Barner pushes through stereo­type to be­come a suc­cess­ful bar­ber

The Sentinel-Record - HER - Hot Springs - - Her Style - By Colbi e McC loud

From self-taught hair­cut­ter to a li­censed bar­ber, Vanessa Barner has pushed against stereo­typ­ing for more than 20 years.

Barner was in­tro­duced to cut­ting hair at the age of 17 af­ter her for­mer hus­band re­fused to go to a bar­ber and asked her to take care of his locks. Soon af­ter, fam­ily and friends flocked to her for their hair­cuts, some pay­ing with Sun­day din­ners.

Af­ter a di­vorce at the age of 36, with two sons to raise, Barner de­cided she wanted to pur­sue a ca­reer as a li­censed bar­ber. In­stead of mak­ing a 30-minute com­mute from Bear­den, her home­town, to Cam­den for beauty col­lege, Barner wanted to stick strictly to do­ing hair and not the ex­tras — makeup, man­i­cures and pedi­cures. Nine months filled with hour-and-a-half com­mutes to Arkansas Col­lege of Bar­ber­ing & Hair De­sign in North Lit­tle Rock led to a bar­ber­ing li­cense.

“I grad­u­ated at the top of my class. I was the sec­ond old­est in col­lege at the time. There was a man that started that was older than me. In less than a month, I went from be­gin­ner to se­nior hair­cut­ter,” Barner said.

Start­ing up her first bar­ber shop, Barner worked out of her en­closed carport at­tached to her house in Bear­den. Barner said sev­eral older men re­fused to come to her shop, say­ing, “Fe­males can’t be bar­bers. It takes a man to be a bar­ber.” She just asked them to give her a try.

“The thing about cut­ting hair in Bear­den is it is such a small town. I was di­vorced and a sin­gle mother. A lot of the women wouldn’t let their hus­bands come to me be­cause I was sin­gle and the bar­ber­shop was in my home. I had a hard time get­ting my shop started,” Barner said.

Through a bot­tle of wine and a hair­cut, Barner met her hus­band of 21 years.

While still work­ing to ac­quire her li­cense, her now-hus­band asked her for a hair­cut and showed up to her house with a bot­tle of wine.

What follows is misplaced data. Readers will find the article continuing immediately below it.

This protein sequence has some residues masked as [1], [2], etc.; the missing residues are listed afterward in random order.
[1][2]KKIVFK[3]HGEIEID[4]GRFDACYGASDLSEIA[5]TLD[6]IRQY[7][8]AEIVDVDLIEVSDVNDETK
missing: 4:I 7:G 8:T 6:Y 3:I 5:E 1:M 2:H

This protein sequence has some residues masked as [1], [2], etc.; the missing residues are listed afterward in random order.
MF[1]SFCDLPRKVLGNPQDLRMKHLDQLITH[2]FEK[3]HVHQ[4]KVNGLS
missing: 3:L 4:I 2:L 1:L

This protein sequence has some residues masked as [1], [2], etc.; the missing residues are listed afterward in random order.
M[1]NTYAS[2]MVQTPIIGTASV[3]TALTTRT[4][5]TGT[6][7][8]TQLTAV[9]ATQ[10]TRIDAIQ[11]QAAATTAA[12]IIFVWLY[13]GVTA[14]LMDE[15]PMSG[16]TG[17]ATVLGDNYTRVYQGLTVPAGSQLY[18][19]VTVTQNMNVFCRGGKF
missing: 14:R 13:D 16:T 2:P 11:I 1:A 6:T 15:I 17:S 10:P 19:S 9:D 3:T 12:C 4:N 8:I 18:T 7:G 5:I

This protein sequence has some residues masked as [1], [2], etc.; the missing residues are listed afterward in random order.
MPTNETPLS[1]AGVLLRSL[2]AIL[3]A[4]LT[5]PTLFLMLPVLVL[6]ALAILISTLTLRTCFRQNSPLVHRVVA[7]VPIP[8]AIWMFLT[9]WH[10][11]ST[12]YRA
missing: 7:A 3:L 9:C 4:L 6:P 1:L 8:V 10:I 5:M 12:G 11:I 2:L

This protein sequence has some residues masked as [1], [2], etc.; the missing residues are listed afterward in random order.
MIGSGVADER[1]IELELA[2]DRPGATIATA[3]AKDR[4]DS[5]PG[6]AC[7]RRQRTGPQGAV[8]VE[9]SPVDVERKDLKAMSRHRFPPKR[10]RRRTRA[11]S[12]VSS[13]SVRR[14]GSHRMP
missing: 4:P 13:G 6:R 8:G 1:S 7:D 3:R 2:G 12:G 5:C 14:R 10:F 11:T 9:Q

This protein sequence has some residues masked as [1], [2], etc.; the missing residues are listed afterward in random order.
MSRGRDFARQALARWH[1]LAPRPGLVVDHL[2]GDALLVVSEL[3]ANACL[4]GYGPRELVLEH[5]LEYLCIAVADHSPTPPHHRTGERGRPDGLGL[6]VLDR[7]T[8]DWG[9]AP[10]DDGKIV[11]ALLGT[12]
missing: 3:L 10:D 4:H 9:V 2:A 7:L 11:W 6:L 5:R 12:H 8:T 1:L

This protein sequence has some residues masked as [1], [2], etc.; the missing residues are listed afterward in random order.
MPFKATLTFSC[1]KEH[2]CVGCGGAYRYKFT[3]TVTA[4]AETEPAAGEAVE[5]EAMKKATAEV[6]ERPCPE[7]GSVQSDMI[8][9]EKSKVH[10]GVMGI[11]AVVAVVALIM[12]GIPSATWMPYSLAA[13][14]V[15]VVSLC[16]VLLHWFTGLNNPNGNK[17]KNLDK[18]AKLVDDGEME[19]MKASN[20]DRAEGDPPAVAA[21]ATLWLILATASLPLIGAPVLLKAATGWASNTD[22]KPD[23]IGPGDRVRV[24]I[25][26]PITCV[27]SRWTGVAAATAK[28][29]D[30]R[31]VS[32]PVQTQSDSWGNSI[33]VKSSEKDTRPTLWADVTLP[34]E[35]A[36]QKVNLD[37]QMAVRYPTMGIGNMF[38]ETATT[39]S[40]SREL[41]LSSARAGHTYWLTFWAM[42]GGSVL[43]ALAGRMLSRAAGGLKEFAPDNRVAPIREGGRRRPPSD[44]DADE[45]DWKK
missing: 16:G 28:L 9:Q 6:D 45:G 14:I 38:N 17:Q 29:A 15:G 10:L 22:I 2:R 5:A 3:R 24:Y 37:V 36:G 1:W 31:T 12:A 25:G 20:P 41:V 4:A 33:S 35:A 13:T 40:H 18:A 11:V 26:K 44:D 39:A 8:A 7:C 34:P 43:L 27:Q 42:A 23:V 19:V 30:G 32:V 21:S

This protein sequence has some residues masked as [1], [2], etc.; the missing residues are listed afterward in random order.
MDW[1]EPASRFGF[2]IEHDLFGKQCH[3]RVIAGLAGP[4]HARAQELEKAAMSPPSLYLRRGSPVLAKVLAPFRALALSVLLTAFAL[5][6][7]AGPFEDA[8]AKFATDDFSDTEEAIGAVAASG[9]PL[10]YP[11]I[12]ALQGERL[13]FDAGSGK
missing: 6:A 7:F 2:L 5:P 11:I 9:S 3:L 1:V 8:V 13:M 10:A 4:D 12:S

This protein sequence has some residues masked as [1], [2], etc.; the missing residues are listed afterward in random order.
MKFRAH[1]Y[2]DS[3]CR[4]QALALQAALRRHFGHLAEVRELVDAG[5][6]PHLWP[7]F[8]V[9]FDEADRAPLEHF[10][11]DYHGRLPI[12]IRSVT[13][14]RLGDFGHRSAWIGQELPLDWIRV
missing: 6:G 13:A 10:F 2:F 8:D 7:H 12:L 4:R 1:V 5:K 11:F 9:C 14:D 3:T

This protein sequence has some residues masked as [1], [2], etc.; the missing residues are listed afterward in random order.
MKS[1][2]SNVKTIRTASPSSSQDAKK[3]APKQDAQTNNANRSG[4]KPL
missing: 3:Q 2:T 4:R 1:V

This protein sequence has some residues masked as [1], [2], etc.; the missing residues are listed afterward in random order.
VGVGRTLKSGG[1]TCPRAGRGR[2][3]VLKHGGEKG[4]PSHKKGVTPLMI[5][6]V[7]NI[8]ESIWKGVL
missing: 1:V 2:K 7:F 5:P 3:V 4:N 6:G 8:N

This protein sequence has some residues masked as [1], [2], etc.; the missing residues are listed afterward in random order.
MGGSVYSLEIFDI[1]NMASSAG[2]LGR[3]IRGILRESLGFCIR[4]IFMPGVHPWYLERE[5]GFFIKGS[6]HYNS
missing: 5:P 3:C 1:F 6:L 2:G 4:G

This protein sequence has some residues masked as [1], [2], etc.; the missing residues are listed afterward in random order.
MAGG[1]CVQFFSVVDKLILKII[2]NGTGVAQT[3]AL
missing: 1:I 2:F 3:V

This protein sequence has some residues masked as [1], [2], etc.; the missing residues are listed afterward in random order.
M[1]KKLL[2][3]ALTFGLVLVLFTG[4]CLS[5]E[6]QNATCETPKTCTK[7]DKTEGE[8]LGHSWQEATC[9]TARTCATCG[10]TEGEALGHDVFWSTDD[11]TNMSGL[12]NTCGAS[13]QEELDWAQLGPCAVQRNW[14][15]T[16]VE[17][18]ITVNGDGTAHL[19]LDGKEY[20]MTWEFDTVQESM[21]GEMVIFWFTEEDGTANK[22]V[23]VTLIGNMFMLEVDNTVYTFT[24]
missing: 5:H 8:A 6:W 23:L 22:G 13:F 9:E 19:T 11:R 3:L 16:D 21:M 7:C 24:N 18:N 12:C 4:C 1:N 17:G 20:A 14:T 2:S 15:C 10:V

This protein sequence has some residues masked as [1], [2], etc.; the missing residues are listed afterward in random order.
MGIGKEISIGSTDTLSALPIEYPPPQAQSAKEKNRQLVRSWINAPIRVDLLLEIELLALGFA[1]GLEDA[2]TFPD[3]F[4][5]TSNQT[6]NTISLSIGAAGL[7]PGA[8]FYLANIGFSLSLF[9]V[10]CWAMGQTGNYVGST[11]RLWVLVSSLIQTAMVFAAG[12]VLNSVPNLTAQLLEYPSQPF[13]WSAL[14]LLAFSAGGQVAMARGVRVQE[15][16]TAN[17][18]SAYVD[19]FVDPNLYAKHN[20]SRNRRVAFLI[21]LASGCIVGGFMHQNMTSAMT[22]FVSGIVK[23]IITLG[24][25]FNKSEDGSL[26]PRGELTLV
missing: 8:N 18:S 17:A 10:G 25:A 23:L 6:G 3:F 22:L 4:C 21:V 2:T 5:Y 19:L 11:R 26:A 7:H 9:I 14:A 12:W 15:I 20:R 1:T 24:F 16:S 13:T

“I don’t drink wine and I’ve never drank wine be­fore. He in­sisted that I drank wine while I cut his hair. I asked him, ‘Are you se­ri­ous.’ And he said, ‘ Yeah, it will help re­lax you.’ So we poured the wine and I started sip­ping the wine. It took me an hour to cut his hair be­cause we kept sip­ping wine and talk­ing. I’ve never taken that long on a man’s hair­cut. But af­ter it was over with, he said that was the best hair­cut he’s ever had. I’ve been cut­ting his hair ever since,” Barner said.

A move to Hot Springs provided her the op­por­tu­nity to work in a beauty sa­lon on Richard Street. How­ever, her un­hap­pi­ness at the sa­lon led her to

"I con­sider my clients as fam­ily. When lose one, it is like los­ing fam­ily."- Vanessa Barner

Rose­mary Davis’ shop. Af­ter meet­ing Rose­mary and giv­ing her a hair­cut, she was in­formed to show up to work the next day at 7 a.m.

“I walked in at 7 a.m. At 8:30 a.m., she said looked at me and said, ‘Here’s my book. Cus­tomers are all lined up. They will show up. When they show up, in­tro­duce your­self. Tell them that you can do their hair. And, if they de­cide they don’t want you to do their hair tell them Rosie will be back to­mor­row.’ She walks out ... walks out of the shop and leaves it for me to do all my­self,” Barner said.

Only two of Rosie’s cus­tomers waited un­til she re­turned the next day. Since that day on Nov. 1, 21 years ago, Barner has been at the same spot, 622B Car­pen­ter Dam Road. Work­ing 13 months to­gether with Barner, Rosie re­tired. She later of­fered to sell the shop to Barner and it is now Vanessa’s Bar­ber Shop.

“I tell peo­ple, ‘When you walk out that door, that is my hair­cut that you are walk­ing around with. That is my ad­ver­tise­ment.’ I work in the sa­lon by my­self so I know any­body that leaves here, that is my name on their head. I try to lis­ten to peo­ple. I con­sider my clients as fam­ily. When I lose one, it is like los­ing fam­ily,” Barner said.

Barner will be 65 next year and has no in­ten­tions on re­tir­ing any time soon. She said she’ll con­tinue as long as she has cus­tomers who want her to cut their hair.

“Peo­ple ask me, ‘Vanessa, when are you go­ing to re­tire?’ My answer I say is, ‘God put me here. I know that he is the one that put me in this spot on this cor­ner. When God tells me it’s time for me to leave, he’ll let me know,’” Barner said.

Vanessa Barner sits at one of the sta­tions in­side the bar­ber shop.

Vanessa Barner cut­ting a cus­tomer’s hair.

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